A cough from Hattie pulls me back to the present. “You’re going to need to slow down some. There’s a hidden drive up on the right. You won’t know it’s there until we’re almost on top of it.”

I glance quickly at Hattie before focusing back on the road, not needing us to wreck because I’m distracted. “What’s this place we’re going to?”

“Years ago, the gray witches set out to assert their rights as witches. Neither communities of witches, black or white, wanted to have a middle ground where witches could be themselves. As you’ve encountered, the white witches believe that pure thoughts and actions, along with a conservative use of resources, is the best way. Black witches push to get what they want. If the resources are there, they should be used to their greatest extent, which is why the gods created them.”

This lesson has been drilled into my head since I was born. Caring for the world, its inhabitants, and the bounty the earth provides is our duty as white witches. “Right. That’s our foundation. What did the gray witches want to do?”

Hattie closes her eyes and leans her head against the seat. “My coven wanted the right to be able to do a little of both. To us, everything should be available in moderation, and witches should be accountable for their actions. The Witches of the Night take things too far and take what they want by any means available, but on the flipside, Moon Witches step back and let those bad things happen, just like at our home. The gray witches wouldn’t actively take things they didn’t work for, but they wouldn’t have sat back and allowed for that senseless destruction. There’s always a middle ground, and that’s what we fight to preserve.”

My fingernails dig into the cracked leather of the steering wheel. My family didn’t have to die if we would have been taught how to protect ourselves. “Will you continue to teach me? I want to learn.” I take a deep breath and glance at her quickly. “All of it.”


After Hattie shows me where to turn off the main road, I put all my focus on the narrow, winding path up the mountain. Dusk turns to full night, and only the truck’s headlights offer visibility out here. If I thought the back access from the manor was bad, this is awful. Overgrowth covers the way, indicating no one has traveled this path in a long time.

The mountain flattens out before it opens into a clearing. Well, clearing might not be the right word. Plants and low shrubs cover the area, but the trees back off to form a large circle around a trailer. With stars as the only light because of the new moon, the truck’s headlights illuminate Hattie’s safehouse.

It looks to be the same length as our truck, if that, with a single set of wheels set slightly off-center and a large, metal tow bar propped up on a stump at one end. Two propane tanks sit on top of the tow bar, covered in moss and likely rust. Dirty blinds mask the two visible windows on one end, and more moss coats the white siding.

Just behind the trailer and off to the left appears to be an opening to a cave, and hope fills me that it contains dried storage items because I hold little hope for the dilapidated trailer.

“Our new home. It isn’t much, but we’ll fix her up.” Hattie’s face droops as she takes in the area. As she shifts her legs, a grunt escapes her, and her eyes tear up from the pain.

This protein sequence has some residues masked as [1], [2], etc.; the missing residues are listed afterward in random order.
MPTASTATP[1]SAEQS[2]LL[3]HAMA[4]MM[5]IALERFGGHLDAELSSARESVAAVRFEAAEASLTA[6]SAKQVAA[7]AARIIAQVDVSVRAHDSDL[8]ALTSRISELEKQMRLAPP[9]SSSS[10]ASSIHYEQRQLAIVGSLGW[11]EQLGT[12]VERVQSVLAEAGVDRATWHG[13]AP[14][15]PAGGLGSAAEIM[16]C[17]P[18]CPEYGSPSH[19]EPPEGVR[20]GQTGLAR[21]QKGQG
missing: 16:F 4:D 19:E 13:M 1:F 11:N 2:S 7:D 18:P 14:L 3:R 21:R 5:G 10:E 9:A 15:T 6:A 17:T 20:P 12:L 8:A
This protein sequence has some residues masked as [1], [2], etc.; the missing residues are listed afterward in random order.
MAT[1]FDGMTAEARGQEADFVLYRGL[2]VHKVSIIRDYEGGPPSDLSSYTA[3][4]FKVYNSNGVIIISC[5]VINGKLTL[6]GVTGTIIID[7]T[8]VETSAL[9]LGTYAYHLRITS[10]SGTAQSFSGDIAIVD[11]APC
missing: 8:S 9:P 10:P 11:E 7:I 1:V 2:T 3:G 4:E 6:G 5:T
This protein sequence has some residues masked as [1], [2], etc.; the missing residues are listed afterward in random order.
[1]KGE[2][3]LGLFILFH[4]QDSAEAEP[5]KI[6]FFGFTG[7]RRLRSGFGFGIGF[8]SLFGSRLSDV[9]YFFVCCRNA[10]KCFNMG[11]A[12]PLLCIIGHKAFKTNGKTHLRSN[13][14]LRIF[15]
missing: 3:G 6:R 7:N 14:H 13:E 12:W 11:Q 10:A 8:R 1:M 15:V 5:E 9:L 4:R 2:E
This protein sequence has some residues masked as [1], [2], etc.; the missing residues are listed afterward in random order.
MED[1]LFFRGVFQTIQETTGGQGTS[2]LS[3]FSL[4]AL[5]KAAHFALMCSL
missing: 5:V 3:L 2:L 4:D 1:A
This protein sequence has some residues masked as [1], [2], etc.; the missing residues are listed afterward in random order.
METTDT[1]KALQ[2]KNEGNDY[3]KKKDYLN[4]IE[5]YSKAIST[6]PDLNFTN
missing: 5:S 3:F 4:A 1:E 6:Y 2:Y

“First thing we’re going to do is fix up your leg.” I pull as close to the front door of the trailer as possible and park the truck, leaving the headlights on. “Stay here for a moment while I make sure we’re safe.”

I hesitate before climbing out. Loose strands of silver-white hair escaped from her bun during the struggles of the day, and I brush them away from her sweat-soaked forehead. Her skin feels clammy and cold beneath my touch, and fine shivers shake her body. She needs to lie down soon. I just hope the trailer holds emergency supplies and a way to boil water. We can’t risk infection right now, not when going to a hospital might bring us to the attention of the dark witches.

Stepping out of the truck on shaky legs, I scout the perimeter first. Since we were little, my mom taught each apprentice, plus many of the older coven members, how to track animals. The coven aspired to be as self-sustainable as possible, so not only did we raise our own chickens and hunt our own deer and rabbit, we also utilized every part of the animal, down to the bones and sinew which were used in spells and potions.

My heart tightens as I remember my mom and family, but now is not the time to focus on them. Hattie’s injury will get worse if not taken care of, so I put my head down and study the outskirts of the property. No other breaks in the tree line allow for vehicles, and the only crushed vegetation came from our entry into the clearing. I breath in the air, testing for hints of wood smoke or human waste, but all I smell is clean greenery, earth, and the exhaust brought in by our truck.

Once I’m confident nothing has been here in months, if not longer, I head to the small, white, utilitarian trailer. The front door opens easily for me, and I climb the single stair to enter the dwelling.

A rush of warm, stale air hits me just as pinpricks pierce my skin. Magic like I’ve never encountered before attacks me, and without thought, I flee from the trailer and back to the truck.

At my panicked expression, Hattie shoves the truck door open. “What’s wrong?”